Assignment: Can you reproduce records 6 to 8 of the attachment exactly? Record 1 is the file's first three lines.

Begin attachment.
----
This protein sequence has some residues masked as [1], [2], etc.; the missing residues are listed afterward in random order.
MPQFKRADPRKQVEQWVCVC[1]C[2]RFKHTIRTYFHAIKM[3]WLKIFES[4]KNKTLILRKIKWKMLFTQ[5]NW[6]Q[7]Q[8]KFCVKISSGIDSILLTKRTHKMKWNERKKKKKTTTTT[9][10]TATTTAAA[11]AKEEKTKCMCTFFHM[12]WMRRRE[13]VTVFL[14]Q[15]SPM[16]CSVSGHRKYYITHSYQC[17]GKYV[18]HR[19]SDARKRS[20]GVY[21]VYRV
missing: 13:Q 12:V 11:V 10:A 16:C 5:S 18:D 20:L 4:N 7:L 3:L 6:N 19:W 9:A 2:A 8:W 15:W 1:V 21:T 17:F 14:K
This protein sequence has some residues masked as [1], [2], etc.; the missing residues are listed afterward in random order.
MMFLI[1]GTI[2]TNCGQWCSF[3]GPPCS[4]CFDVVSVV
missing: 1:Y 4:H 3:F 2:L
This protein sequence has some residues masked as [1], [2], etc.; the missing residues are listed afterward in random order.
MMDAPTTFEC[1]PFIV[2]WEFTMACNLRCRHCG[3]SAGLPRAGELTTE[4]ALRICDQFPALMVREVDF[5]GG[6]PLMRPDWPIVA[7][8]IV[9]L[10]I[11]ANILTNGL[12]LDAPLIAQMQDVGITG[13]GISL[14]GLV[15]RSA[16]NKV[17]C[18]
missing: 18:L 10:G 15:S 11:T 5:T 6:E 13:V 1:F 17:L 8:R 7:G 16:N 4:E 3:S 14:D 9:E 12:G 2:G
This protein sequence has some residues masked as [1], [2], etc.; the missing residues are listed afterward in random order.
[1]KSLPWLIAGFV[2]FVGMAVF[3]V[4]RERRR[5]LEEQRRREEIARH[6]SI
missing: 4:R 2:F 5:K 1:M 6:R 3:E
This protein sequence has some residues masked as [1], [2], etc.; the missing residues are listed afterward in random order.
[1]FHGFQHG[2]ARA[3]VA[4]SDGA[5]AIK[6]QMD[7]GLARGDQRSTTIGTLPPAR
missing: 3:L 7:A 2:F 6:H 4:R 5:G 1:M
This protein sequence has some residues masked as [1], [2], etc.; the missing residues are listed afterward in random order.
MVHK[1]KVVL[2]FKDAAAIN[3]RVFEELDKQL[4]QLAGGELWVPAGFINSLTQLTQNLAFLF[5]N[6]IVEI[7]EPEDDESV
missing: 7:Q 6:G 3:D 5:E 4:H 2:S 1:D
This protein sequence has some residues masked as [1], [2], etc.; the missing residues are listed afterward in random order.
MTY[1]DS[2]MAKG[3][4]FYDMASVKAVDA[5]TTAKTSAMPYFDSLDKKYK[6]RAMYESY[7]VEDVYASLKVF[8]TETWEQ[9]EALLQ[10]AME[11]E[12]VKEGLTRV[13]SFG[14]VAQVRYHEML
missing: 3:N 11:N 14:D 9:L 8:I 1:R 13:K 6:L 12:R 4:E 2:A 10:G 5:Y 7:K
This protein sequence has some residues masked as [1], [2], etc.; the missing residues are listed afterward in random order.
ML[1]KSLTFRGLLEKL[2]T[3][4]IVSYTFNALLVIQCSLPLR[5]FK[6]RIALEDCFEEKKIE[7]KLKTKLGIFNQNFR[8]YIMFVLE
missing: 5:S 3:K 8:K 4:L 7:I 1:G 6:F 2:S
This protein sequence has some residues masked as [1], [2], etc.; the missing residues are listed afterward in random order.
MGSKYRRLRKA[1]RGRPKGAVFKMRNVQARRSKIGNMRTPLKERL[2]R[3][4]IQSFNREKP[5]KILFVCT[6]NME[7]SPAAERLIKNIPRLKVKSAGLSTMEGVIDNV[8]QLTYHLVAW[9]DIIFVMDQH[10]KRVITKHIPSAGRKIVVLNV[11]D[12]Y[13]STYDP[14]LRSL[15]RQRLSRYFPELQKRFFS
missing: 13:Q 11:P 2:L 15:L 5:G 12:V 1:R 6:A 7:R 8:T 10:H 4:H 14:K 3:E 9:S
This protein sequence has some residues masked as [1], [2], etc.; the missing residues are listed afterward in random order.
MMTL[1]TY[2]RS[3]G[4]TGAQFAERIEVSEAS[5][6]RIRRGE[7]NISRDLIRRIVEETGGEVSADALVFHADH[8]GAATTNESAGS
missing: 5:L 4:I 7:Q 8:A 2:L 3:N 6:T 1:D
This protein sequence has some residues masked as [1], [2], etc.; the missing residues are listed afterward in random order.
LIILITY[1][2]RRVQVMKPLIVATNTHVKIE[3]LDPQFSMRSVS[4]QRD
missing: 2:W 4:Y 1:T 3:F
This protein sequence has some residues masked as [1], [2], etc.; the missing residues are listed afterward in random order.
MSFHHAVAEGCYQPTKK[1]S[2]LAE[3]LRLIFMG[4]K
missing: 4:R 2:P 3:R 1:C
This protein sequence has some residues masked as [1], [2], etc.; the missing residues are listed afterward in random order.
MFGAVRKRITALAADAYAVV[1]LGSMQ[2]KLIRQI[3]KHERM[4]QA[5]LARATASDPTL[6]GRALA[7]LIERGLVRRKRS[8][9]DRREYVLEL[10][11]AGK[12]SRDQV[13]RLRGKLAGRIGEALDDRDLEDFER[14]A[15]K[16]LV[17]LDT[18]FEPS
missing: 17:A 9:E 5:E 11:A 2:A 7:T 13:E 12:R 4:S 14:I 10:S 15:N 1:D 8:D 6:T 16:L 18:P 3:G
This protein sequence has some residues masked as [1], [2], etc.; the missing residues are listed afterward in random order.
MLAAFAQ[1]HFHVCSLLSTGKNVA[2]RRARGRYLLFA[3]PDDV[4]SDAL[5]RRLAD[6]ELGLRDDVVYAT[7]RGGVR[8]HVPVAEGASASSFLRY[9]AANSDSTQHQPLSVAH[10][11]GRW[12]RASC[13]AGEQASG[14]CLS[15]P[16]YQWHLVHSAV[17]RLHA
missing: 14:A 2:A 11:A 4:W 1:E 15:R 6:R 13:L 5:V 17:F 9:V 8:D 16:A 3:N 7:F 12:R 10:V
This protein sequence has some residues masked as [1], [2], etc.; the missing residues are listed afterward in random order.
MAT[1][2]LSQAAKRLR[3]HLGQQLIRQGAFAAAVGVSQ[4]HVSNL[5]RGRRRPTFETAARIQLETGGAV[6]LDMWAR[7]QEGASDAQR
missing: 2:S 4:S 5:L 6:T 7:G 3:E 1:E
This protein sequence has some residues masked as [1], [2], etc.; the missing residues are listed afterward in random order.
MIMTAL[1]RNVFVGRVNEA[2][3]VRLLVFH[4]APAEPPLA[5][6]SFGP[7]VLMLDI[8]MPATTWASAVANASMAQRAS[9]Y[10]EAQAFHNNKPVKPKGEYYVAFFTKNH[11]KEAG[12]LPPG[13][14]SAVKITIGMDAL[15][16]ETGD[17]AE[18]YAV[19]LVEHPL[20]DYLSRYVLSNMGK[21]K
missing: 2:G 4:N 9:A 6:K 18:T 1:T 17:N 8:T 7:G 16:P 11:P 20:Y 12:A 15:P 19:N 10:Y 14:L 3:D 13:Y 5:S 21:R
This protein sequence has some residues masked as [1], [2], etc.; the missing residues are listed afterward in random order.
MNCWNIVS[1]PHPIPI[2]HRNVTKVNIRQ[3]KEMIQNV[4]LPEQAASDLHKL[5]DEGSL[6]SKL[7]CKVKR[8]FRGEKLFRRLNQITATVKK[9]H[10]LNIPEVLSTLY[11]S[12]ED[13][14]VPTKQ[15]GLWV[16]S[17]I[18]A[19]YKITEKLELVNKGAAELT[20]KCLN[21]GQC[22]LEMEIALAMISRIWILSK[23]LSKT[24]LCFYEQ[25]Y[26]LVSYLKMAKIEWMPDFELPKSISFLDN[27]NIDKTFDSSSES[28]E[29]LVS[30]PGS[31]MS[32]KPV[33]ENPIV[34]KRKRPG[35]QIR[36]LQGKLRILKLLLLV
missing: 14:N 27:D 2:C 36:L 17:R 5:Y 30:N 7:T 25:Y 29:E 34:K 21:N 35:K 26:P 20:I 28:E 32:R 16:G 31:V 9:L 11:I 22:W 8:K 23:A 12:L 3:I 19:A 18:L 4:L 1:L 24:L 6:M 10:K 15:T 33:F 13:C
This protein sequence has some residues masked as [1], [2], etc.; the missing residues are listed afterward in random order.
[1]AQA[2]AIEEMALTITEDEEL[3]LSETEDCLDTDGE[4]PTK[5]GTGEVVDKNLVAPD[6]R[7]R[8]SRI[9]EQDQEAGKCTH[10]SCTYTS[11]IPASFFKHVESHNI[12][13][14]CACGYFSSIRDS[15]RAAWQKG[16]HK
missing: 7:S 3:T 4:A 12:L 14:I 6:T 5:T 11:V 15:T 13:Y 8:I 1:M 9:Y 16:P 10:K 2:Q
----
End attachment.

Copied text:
This protein sequence has some residues masked as [1], [2], etc.; the missing residues are listed afterward in random order.
MVHK[1]KVVL[2]FKDAAAIN[3]RVFEELDKQL[4]QLAGGELWVPAGFINSLTQLTQNLAFLF[5]N[6]IVEI[7]EPEDDESV
missing: 7:Q 6:G 3:D 5:E 4:H 2:S 1:D
This protein sequence has some residues masked as [1], [2], etc.; the missing residues are listed afterward in random order.
MTY[1]DS[2]MAKG[3][4]FYDMASVKAVDA[5]TTAKTSAMPYFDSLDKKYK[6]RAMYESY[7]VEDVYASLKVF[8]TETWEQ[9]EALLQ[10]AME[11]E[12]VKEGLTRV[13]SFG[14]VAQVRYHEML
missing: 3:N 11:N 14:D 9:L 8:I 1:R 13:K 6:L 12:R 4:E 2:A 10:G 5:Y 7:K
This protein sequence has some residues masked as [1], [2], etc.; the missing residues are listed afterward in random order.
ML[1]KSLTFRGLLEKL[2]T[3][4]IVSYTFNALLVIQCSLPLR[5]FK[6]RIALEDCFEEKKIE[7]KLKTKLGIFNQNFR[8]YIMFVLE
missing: 5:S 3:K 8:K 4:L 7:I 1:G 6:F 2:S